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Stpete therapist



Image by Akemy Mory


Image by Noah Buscher


60-75 min. session Price: $150 Eye Movement Desensitization and Reprocessing (EMDR) therapy is an integrative psychotherapy approach that has been extensively researched and proven effective for the treatment of trauma. EMDR is a set of standardized protocols that incorporates elements from many different treatment approaches.

45-60 min. of movement + meditation Price: $100-130 During private yoga lessons we will work together to help you release "stuck" emotions in your body, helping you to find healing both emotionally and physically. A private yoga class ensures that you are gently guided in the right direction for your particular needs, that you are supported as you work towards goals that suit your body and your temperament; maximizing your own personal growth.

45-60 min. session Price: $150 Imagine your mind as a family, with different members representing different aspects of yourself. In this 'internal family,' you have various parts, each with its own personality, feelings, and role. These parts might be protective, like a caring parent, or they could be more impulsive, like an energetic child. The goal of Internal Family Systems is to understand and build a harmonious relationship among these internal family members. At the center of this family is your 'Self,' which is like the wise, compassionate leader. The Self has the ability to guide and bring balance to the different parts, creating a sense of unity within your internal world. In our sessions, we'll explore these different parts, understand their roles, and work towards helping them feel heard and valued. By doing this, we aim to establish a sense of trust and cooperation within your internal family, ultimately leading to a greater sense of self-awareness, resilience, and personal growth. It's a collaborative journey where you take on the role of the compassionate leader, guiding your internal family towards healing and harmony. The process allows us to address challenges, navigate emotions, and foster a deeper understanding of yourself. Together, we'll work towards creating positive and lasting changes in your life.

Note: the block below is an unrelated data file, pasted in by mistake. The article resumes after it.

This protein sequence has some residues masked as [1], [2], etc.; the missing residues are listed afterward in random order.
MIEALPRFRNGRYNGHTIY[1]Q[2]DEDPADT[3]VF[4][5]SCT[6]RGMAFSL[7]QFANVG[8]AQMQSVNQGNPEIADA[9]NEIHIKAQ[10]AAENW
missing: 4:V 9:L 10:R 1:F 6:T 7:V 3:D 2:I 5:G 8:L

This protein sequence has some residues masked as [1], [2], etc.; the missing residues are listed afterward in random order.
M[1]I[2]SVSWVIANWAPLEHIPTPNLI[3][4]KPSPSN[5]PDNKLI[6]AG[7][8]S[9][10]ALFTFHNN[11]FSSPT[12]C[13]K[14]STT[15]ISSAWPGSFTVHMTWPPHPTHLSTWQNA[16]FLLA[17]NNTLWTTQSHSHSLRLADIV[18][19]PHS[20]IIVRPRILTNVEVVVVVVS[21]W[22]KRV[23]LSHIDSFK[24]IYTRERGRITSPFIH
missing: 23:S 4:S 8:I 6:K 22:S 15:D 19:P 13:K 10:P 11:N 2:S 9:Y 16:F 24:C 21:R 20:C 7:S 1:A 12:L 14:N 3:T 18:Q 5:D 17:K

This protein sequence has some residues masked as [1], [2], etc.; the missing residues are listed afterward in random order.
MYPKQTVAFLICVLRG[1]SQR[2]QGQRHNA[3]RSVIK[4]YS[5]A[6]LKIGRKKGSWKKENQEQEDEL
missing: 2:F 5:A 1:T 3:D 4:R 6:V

Good Faith Estimate and No Surprises Act